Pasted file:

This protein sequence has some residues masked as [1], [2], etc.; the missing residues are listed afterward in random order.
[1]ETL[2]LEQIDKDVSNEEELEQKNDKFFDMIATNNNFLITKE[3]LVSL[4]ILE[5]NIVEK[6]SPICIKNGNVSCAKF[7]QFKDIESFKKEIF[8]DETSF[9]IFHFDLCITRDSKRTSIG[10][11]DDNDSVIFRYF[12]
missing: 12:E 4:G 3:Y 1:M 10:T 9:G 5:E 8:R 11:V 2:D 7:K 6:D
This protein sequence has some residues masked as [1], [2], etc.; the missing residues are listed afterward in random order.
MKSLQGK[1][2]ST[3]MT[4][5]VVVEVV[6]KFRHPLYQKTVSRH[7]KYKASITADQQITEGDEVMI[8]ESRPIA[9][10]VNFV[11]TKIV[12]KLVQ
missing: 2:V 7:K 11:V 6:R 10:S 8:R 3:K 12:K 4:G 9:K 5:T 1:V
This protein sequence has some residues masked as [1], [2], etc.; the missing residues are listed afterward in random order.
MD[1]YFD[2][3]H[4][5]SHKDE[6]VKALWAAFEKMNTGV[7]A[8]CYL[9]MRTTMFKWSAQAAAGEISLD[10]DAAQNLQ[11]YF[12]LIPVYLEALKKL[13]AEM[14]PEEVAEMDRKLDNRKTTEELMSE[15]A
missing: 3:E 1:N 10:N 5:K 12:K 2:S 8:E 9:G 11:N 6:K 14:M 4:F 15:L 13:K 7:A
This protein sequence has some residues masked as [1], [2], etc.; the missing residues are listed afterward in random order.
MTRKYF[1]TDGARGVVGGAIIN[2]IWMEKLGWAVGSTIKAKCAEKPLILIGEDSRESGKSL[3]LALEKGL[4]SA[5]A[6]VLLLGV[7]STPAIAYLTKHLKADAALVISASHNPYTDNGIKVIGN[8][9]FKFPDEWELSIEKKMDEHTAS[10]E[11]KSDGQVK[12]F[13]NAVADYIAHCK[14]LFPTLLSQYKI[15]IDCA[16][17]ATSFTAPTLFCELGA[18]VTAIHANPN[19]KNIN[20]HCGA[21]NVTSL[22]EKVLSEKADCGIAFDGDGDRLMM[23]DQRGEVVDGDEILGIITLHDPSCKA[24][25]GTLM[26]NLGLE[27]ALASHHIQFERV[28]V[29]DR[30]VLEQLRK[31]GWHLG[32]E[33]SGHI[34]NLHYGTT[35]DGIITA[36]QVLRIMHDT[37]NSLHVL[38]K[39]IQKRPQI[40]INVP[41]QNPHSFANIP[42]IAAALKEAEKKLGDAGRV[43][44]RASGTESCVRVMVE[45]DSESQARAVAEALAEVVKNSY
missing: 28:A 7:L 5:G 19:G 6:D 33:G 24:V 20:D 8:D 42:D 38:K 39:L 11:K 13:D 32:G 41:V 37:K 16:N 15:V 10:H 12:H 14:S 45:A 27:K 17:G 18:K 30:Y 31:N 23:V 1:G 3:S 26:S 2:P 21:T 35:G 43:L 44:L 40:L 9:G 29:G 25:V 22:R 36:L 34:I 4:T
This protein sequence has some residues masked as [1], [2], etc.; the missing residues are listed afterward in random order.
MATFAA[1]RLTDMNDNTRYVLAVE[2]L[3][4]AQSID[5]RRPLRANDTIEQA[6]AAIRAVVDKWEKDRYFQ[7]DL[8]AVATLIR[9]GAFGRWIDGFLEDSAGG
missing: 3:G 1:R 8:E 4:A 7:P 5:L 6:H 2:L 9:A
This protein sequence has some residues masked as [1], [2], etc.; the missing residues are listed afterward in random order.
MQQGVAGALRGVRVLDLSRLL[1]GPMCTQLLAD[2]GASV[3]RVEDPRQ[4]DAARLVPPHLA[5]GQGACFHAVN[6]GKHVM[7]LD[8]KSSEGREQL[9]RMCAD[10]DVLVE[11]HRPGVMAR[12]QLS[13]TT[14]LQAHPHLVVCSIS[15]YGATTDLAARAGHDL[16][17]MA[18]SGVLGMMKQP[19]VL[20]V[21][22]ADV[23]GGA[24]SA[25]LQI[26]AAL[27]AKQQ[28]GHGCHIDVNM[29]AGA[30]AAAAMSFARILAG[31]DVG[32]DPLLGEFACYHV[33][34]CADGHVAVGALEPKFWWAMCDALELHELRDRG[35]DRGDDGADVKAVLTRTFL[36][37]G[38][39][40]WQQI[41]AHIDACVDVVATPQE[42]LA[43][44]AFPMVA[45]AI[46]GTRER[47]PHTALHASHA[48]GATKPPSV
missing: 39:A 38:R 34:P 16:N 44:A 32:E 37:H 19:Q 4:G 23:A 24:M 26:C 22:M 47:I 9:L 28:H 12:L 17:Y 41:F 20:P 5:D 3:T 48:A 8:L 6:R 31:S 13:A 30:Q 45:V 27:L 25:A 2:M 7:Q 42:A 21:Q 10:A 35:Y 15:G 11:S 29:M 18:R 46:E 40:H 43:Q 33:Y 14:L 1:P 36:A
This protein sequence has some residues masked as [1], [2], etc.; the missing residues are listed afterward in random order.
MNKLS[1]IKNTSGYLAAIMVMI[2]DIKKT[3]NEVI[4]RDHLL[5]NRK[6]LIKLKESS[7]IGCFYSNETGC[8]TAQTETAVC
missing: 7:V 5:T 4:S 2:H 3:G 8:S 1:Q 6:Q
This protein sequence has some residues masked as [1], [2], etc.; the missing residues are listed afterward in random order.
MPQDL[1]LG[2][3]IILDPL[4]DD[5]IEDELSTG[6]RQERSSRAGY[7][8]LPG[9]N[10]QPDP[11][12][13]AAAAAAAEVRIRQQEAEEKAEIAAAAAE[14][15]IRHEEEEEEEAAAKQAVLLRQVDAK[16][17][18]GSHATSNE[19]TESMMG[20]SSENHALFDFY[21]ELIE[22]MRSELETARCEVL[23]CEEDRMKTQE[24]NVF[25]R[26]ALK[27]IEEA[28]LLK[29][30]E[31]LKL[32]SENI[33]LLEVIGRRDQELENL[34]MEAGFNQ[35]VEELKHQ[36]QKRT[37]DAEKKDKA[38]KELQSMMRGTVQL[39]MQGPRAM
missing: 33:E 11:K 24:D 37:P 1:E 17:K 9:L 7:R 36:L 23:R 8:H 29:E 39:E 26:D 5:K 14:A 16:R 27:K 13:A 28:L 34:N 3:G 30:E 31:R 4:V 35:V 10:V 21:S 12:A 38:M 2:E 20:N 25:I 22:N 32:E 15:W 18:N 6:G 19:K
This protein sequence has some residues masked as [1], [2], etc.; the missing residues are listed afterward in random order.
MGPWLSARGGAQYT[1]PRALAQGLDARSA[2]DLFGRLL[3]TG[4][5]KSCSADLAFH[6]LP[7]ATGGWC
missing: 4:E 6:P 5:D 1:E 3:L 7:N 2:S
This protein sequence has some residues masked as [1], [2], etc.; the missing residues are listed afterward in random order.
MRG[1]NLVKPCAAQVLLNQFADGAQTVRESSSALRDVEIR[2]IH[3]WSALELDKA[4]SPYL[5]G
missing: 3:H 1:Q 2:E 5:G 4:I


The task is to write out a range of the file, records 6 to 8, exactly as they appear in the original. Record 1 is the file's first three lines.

This protein sequence has some residues masked as [1], [2], etc.; the missing residues are listed afterward in random order.
MQQGVAGALRGVRVLDLSRLL[1]GPMCTQLLAD[2]GASV[3]RVEDPRQ[4]DAARLVPPHLA[5]GQGACFHAVN[6]GKHVM[7]LD[8]KSSEGREQL[9]RMCAD[10]DVLVE[11]HRPGVMAR[12]QLS[13]TT[14]LQAHPHLVVCSIS[15]YGATTDLAARAGHDL[16][17]MA[18]SGVLGMMKQP[19]VL[20]V[21][22]ADV[23]GGA[24]SA[25]LQI[26]AAL[27]AKQQ[28]GHGCHIDVNM[29]AGA[30]AAAAMSFARILAG[31]DVG[32]DPLLGEFACYHV[33][34]CADGHVAVGALEPKFWWAMCDALELHELRDRG[35]DRGDDGADVKAVLTRTFL[36][37]G[38][39][40]WQQI[41]AHIDACVDVVATPQE[42]LA[43][44]AFPMVA[45]AI[46]GTRER[47]PHTALHASHA[48]GATKPPSV
missing: 39:A 38:R 34:P 16:N 44:A 32:E 37:H 19:Q 4:G 23:A 24:M 26:C 22:M 47:I 9:L 28:H 12:L 17:Y 41:F 20:P 5:D 3:T 48:A 8:L 6:R 31:S 13:A 30:Q 45:V 27:L 25:A 2:M 7:Q 42:A 21:Q 10:A 35:Y 15:G 11:S 29:M 18:R 46:E 40:H 43:Q 33:Y 14:L 1:P 36:A
This protein sequence has some residues masked as [1], [2], etc.; the missing residues are listed afterward in random order.
MNKLS[1]IKNTSGYLAAIMVMI[2]DIKKT[3]NEVI[4]RDHLL[5]NRK[6]LIKLKESS[7]IGCFYSNETGC[8]TAQTETAVC
missing: 7:V 5:T 4:S 2:H 3:G 8:S 1:Q 6:Q
This protein sequence has some residues masked as [1], [2], etc.; the missing residues are listed afterward in random order.
MPQDL[1]LG[2][3]IILDPL[4]DD[5]IEDELSTG[6]RQERSSRAGY[7][8]LPG[9]N[10]QPDP[11][12][13]AAAAAAAEVRIRQQEAEEKAEIAAAAAE[14][15]IRHEEEEEEEAAAKQAVLLRQVDAK[16][17][18]GSHATSNE[19]TESMMG[20]SSENHALFDFY[21]ELIE[22]MRSELETARCEVL[23]CEEDRMKTQE[24]NVF[25]R[26]ALK[27]IEEA[28]LLK[29][30]E[31]LKL[32]SENI[33]LLEVIGRRDQELENL[34]MEAGFNQ[35]VEELKHQ[36]QKRT[37]DAEKKDKA[38]KELQSMMRGTVQL[39]MQGPRAM
missing: 33:E 11:K 24:D 37:P 1:E 17:K 9:L 7:R 36:L 23:R 8:H 29:E 39:E 26:D 5:K 14:A 16:R 27:K 13:A 28:L 34:N 3:G 30:E 31:R 4:V 35:V 10:V 21:S 12:A 38:M 2:E 20:N 25:I 22:N 32:E 15:W 18:N 6:G 19:K